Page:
Japan Geoscience Union Meeting 2019

Presentation information

[J] Poster

S (Solid Earth Sciences ) » S-EM Earth's Electromagnetism

[S-EM18] Geomagnetism, paleomagnetism and rock magnetism

Sun. May 26, 2019 3:30 PM - 5:00 PM Poster Hall (International Exhibition Hall8, Makuhari Messe)

convener:Hisayoshi Shimizu(Earthquake Research Institute, University of Tokyo), Masahiko Sato(Department of Earth and Planetary Science, The University of Tokyo)

[SEM18-P14] Rock-magnetic study of fresh dunite in the Horoman peridotite complex, Hokkaido, Japan

*Nobutatsu Mochizuki1, Satoko Ishimaru1, Shoji Arai2 (1.Department of Earth and Environmental Science, Faculty of Advanced Science and Technology, Kumamoto University, 2.Department of Earth Sciences, Faculty of Science, Kanazawa University)

Keywords:magnetization, dunite, Horoman peridotite complex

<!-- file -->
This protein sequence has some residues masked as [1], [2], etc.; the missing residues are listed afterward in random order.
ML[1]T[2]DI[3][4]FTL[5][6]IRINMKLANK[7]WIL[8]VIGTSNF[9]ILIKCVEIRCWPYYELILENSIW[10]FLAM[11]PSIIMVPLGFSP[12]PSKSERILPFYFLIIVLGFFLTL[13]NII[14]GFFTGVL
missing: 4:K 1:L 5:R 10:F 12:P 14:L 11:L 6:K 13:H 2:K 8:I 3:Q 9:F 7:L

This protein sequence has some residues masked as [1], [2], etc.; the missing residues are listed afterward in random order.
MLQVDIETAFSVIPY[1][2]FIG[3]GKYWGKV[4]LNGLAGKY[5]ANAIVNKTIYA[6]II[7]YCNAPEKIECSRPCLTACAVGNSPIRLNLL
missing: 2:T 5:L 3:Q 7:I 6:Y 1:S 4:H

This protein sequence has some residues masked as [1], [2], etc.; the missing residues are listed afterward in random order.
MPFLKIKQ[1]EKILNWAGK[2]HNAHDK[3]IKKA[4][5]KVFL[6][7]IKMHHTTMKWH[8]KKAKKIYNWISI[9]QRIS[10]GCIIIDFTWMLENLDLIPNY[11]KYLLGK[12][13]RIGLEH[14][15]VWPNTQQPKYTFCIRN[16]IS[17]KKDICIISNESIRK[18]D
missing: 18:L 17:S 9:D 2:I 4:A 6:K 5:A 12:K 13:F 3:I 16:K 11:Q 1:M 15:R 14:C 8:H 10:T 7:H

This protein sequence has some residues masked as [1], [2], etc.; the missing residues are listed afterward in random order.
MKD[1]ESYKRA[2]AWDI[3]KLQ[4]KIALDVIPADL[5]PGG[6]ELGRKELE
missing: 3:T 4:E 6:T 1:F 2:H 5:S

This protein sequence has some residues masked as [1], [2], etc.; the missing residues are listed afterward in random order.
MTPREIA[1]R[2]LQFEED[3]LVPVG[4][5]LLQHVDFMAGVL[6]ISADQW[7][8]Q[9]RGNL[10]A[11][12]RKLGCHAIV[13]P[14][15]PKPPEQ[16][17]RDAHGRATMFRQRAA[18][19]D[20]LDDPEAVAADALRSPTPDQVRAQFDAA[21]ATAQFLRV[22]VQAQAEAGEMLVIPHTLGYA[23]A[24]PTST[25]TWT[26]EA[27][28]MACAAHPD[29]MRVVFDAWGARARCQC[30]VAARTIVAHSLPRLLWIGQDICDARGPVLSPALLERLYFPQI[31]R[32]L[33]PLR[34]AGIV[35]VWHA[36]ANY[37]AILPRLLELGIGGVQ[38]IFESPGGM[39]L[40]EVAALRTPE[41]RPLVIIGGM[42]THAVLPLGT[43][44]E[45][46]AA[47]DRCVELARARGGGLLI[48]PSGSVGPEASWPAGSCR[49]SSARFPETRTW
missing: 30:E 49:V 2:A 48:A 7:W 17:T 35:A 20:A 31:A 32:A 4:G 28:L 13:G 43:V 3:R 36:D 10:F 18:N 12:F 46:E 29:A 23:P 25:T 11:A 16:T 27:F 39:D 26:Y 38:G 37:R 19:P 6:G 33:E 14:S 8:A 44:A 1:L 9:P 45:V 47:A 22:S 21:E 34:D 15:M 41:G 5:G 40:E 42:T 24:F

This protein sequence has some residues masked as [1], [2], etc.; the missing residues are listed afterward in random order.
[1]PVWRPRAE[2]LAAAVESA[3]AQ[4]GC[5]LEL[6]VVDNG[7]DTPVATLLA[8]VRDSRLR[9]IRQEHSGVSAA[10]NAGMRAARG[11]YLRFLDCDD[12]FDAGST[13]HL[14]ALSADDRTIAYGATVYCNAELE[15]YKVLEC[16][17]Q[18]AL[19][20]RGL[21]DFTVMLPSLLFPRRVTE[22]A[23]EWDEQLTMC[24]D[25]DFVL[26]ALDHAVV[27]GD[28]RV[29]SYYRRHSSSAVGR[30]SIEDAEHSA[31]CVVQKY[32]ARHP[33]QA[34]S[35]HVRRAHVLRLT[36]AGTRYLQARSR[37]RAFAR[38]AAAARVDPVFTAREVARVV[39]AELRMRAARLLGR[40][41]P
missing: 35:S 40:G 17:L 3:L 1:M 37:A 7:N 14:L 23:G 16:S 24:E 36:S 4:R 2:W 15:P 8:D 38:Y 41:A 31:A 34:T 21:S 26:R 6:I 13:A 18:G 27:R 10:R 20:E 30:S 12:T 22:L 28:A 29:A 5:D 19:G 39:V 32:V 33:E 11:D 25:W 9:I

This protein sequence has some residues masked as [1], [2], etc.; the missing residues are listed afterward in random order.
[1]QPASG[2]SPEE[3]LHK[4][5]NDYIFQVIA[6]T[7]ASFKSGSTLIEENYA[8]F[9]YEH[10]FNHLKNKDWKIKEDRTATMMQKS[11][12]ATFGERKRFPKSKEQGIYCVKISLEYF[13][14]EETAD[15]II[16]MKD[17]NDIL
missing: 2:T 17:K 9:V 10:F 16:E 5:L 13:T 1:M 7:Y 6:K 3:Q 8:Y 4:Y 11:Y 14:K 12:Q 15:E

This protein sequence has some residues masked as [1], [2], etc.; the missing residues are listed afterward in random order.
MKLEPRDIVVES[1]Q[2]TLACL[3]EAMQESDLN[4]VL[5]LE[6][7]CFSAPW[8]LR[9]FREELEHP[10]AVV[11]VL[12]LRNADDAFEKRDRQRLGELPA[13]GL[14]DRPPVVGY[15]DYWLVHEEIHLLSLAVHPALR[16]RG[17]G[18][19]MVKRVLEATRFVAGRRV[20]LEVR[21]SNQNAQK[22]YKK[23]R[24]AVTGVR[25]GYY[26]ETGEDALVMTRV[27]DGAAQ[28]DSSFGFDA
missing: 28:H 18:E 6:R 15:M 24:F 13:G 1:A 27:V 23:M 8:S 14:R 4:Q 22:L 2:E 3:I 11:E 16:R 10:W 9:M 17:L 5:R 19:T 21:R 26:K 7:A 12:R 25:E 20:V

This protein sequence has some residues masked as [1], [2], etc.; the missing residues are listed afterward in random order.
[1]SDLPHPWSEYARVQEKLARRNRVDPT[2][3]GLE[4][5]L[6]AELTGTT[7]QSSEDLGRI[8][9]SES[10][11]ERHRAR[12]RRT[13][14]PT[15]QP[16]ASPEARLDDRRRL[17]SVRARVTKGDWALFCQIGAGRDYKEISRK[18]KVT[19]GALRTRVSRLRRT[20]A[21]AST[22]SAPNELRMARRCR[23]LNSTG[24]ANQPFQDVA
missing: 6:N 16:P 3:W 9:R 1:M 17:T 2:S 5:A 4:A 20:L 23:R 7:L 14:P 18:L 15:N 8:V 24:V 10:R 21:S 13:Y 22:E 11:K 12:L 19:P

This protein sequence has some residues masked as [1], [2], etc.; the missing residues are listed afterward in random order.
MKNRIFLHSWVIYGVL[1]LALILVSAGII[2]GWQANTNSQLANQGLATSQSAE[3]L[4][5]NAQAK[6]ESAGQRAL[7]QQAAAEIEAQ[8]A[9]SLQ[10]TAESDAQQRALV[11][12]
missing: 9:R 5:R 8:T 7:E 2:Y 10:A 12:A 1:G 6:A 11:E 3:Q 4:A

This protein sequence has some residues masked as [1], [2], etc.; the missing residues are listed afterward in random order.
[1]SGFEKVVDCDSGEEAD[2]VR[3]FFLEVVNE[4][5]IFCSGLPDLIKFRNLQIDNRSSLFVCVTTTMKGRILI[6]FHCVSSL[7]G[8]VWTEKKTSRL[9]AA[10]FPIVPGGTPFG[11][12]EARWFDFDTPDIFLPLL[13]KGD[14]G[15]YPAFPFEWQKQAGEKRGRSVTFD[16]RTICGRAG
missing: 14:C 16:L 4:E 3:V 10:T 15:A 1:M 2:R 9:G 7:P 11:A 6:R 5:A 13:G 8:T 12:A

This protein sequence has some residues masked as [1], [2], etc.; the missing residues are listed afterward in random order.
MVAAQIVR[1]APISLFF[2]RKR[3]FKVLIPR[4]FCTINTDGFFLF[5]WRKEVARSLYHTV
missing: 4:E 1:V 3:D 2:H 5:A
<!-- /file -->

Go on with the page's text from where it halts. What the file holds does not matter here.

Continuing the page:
Magnetic anomalies observed on Earth are originated from remanent/induced magnetizations of the crust and probably those of the uppermost lithospheric mantle. For the lithospheric mantle, rock-magnetic data were mostly reported from serpentinized peridotites although some data were available for fresh mantle xenoliths from a few volcanoes. Since fresh peridotite samples are relatively scarce, the original magnetic properties of peridotite are not well studied. Rock-magnetic studies on fresh peridotites are required to characterize magnetization of the lithospheric mantle. In the present study, we report rock magnetic properties of fresh dunite samples and discuss the possibility of a source of magnetic anomaly on Earth and the other planets. The samples used in this study are collected from spinel-rich dunite-wehrlite (SDW) suite, mainly composed of clinopyroxene-bearing dunite, in the Horoman peridotite complex, Hokkaido, Japan (Takahashi, 1991). Fresh dunite samples were collected from a 20 m wide outcrop of SDW suite. Minute magnetite inclusions, which show elongated rod-like shapes, were observed in olivine grains under the microscope. It should be noted that the elongated magnetite inclusions are not associated with serpentinization. Densities of the samples mostly ranged in 3250-3350 kg/m^3, which correspond to typical values of fresh peridotite. A diagram of natural remanent magnetization (NRM) versus susceptibility shows that the data of the samples are clearly different from the data reported from serpentinized peridotites. Several samples have NRM values of 1-20 A/m, which are comparable to NRM values of volcanic rocks. A dunite layer of such strong NRM could be a potential source of magnetic anomalies.